Another PSM was conducted in which 10 BCLC stage B and C patients treated with TACE were matched to 10 BCLC stage B and C patients with ALPPS. The baseline characteristics of the two groups of patients are shown in Table S4. The 1- and 2-year OS rates of patients who received ALPPS were 50.0% and 16.7%, respectively, and the 1- and 2-year OS rates of patients treated with TACE were 88.9% and 25.0%, respectively. The median OS of patients who received TACE was 19.0 (95% CI: 11.1–26.9) months and the median OS of patients that received ALPPS was 8.0 (95% CI: 0.0–18.1) months. Likewise, the PSM analysis also showed there was no difference in the long-term survival outcome between patients with intermediate/advanced HCC receiving ALPPS and TACE (P=0.241) (Figure 4).
High postoperative morbidity and mortality rates have been reported for HCC patients who are treated with ALPPS. Analysis of the International ALPPS Registry indicated a 90-day mortality rate of 31% (11). López-López et al. reviewed the outcomes of 101 HCC patients who received ALPPS and reported that the morbidity rate ≥ III was 20.7%, and the postoperative mortality rate was 16.1% (35). Wang et al. (23) studied 45 HCC patients who received ALPPS and reported a stage-1 morbidity rate of 37.8%, a stage-2 morbidity rate of 56.1%, and a 90-day mortality rate of 11.1%. In our study, the median FLR volume increase, the completion rate, and the 90-day mortality rate were 50.0%, 87.0%, and 13.0%, which are similar to the results reported by Wang et al. (56.8%, 91.1%, and 11.1%, respectively).
In our study, there were no procedure-related deaths and the morbidity rates after stage-1 and stage-2 were only 13.0% and 15.0%, respectively. Of the complications, there was only one grade III complication after the stage-2 operation. The median operating time and median blood loss were not more in stage-1 and stage-2 and most patients did not receive the treatment of RBC transfusions. The postoperative hospital stay and the overall hospital stay were also not longer. Besides, we found that the volume of blood loss was positively related to the tumor number.
With respect to ALPPS outcomes, we observed a median OS of 19.0 (95% CI: 2.6–35.4) months, with 1-, 2-, and 5-year OS rates of 61.1%, 34.9%, and 8.7%, respectively. The median DFS was 5.0 (95% CI: 3.3–6.7) months, with 1-, 2-, and 5-year DFS rates of 27.8%, 27.8%, and 0.0%, respectively. Importantly, 2 BCLC stage A patients survived for more than 50 months after ALPPS (54 and 62 months, respectively) (Table S5). Taken together, our results suggest that ALPPS is a safe operation, and can provide a treatment opportunity for patients who are not suitable for liver resection because of an inadequate FLR volume.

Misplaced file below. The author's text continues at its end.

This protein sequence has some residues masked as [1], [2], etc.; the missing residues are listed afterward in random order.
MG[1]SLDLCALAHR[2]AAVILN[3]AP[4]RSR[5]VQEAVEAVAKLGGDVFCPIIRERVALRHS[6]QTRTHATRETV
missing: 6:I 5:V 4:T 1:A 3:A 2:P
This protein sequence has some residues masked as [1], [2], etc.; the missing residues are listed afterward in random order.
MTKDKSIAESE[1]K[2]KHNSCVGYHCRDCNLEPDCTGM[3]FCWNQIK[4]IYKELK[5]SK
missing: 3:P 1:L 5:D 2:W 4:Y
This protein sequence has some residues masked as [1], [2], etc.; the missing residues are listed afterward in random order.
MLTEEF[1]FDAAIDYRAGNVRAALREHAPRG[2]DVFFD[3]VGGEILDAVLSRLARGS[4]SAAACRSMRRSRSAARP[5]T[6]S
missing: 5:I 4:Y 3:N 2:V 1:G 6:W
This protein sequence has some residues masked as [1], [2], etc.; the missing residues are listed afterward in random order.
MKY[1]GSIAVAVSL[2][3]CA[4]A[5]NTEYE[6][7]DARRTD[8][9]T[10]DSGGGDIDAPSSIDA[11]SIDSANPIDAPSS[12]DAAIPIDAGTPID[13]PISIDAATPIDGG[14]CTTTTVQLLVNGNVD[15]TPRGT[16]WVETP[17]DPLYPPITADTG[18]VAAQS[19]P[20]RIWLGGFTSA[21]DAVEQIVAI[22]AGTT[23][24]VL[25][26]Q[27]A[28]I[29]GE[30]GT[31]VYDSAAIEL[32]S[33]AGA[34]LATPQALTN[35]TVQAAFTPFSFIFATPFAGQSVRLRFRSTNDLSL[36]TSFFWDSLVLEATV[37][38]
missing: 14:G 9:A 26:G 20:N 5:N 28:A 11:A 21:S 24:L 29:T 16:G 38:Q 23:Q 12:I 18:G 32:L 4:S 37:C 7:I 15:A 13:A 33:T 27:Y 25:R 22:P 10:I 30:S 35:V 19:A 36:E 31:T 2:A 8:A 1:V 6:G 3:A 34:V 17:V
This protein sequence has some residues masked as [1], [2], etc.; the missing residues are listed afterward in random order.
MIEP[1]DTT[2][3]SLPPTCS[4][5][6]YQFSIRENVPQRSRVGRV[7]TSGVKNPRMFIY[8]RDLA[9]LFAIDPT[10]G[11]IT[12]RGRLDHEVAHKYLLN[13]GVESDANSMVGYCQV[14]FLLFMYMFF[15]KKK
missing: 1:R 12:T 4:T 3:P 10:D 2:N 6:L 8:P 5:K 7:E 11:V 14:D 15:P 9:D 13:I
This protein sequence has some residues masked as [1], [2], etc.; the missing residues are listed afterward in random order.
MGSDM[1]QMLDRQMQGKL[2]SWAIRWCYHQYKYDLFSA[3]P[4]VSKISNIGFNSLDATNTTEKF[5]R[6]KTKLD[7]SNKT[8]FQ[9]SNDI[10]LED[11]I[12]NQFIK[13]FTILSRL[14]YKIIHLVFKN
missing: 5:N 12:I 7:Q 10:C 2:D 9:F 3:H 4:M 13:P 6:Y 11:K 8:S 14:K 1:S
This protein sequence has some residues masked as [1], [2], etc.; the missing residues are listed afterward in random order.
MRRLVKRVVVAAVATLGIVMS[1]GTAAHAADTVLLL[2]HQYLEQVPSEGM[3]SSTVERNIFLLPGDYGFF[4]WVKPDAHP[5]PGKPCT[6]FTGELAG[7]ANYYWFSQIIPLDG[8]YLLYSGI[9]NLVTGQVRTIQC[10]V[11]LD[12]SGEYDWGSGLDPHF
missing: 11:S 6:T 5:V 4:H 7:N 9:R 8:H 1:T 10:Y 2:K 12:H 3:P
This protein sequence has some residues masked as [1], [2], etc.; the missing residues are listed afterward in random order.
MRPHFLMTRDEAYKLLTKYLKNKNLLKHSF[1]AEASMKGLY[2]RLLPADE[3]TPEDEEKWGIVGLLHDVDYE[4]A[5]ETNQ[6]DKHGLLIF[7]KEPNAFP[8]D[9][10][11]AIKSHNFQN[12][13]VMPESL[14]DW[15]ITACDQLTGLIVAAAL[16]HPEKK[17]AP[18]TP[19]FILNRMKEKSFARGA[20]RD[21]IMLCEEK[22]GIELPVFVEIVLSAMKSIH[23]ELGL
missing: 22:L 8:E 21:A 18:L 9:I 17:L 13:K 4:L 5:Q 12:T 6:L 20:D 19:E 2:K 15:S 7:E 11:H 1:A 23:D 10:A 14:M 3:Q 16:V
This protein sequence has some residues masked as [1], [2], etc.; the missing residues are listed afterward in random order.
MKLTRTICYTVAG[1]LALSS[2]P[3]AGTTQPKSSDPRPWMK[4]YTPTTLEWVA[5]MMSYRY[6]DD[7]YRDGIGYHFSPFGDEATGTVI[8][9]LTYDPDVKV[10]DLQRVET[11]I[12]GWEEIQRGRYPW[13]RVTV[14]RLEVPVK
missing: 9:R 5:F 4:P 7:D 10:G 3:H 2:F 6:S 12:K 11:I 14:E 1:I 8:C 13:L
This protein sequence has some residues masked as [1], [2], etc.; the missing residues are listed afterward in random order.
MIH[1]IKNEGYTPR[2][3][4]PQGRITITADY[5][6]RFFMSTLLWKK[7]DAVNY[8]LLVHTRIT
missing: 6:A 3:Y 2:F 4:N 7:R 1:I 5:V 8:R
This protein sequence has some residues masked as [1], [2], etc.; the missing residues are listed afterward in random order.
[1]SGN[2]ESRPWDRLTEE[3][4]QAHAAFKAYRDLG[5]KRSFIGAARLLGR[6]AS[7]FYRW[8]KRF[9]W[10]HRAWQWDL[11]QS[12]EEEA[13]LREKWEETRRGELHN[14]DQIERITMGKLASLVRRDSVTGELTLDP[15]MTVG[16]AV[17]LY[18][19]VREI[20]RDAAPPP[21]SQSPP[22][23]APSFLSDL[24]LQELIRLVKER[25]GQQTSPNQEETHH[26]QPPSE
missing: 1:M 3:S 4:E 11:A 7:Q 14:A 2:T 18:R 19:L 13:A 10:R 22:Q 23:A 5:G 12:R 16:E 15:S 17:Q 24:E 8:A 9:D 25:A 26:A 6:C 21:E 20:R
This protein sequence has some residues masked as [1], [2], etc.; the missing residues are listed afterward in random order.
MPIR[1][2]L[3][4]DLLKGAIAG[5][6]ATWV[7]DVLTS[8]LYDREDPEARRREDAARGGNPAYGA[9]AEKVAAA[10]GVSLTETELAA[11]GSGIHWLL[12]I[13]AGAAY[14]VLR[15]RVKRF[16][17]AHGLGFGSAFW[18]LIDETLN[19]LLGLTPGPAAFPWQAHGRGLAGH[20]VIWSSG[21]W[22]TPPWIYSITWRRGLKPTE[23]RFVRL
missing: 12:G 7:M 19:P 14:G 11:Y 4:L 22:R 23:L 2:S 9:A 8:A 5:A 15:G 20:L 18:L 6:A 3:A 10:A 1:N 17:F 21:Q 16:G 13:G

In 2013, Shindoh et al. proposed the concept of KGR, which reflects the regenerative capacity of the liver (36). Kambakamba et al. (37) found that a KGR >6% per day significantly reduced the risk of PHLF after the second stage of ALPPS, and perioperative outcomes were improved when a KGR >6% per day was combined with a standardized FLR (sFLR) >30%. In our study, the absolute KGR was 20.1 mL/day and the RKGR was 5.1% per day, which were better than those reported in the study by Wang et al. (14.4 mL/day and 4.9% per day) (23). Nevertheless, there was no significant correlation between RKGR and short-term overall poor outcomes, and there were no differences in laboratory data between the RKGR-high (RKGR >0.0504) and RKGR-low group (RKGR ≤0.0504). Furthermore, the RKGR of 2 patients who died within 90 days after ALPPS was >0.0504.
This phenomenon can be explained by the results of animal studies, which indicate that a rapid increase in liver volume after ALPPS within a short time represents liver hypertrophy (a volume increase of hepatocytes), rather than hyperplasia (a true functional gain) (38). Matsuo et al. (39) examined liver specimens from patients undergoing ALPPS, and histological, electron microscopy and IHC staining examinations all revealed immature, fast-growing hepatocytes. Thus, it is necessary to have a useful method to predict FLR before ALPPS. Our team has also studied a combined intratumoral and peritumoral radiomics model based on gadolinium-ethoxybenzyl-diethylenetriamine (Gd-EOB-DTPA)-enhanced MRI to accurately assess liver reserve function (40).
Although ALPPS is a safe operation and it makes the tumor resection possible in patients without a sufficient FLR, the optimal selection of patients is crucial. Wang et al. (23) reported 1- and 3-year OS rates after ALPPS of 64.2% and 60.2%, respectively, and 1- and 3-year DFS rates of 47.6% and 43.9%, respectively. These outcomes after ALPPS are significantly better than those after TACE (OS, P=0.004) and similar to those after one-stage liver resection (OS, P=0.514). However, our results were poorer than those of Wang et al. In our study, the 1-, 2-, and 5-year OS rates were only 61.1%, 34.9%, and 8.7%, respectively, and the 1-, 2-, and 5-year DFS rates were only 27.8%, 27.8%, and 0.0% respectively. Furthermore, long-term outcomes of ALPPS treatment of HBV-related HCC were not better than those of TACE. We further studied the data from Wang et al. (23) and found that in their study 42.2% of the patients were BCLC stage A, 20% were stage B and 37.8% were stage C. Whereas, in our study 30.4% of patients were BCLC stage A, 26.1% were stage B and 43.5% were stage C. Thus, we postulate that the effect of ALPPS for intermediate and advanced HCC might not be better than that of TACE.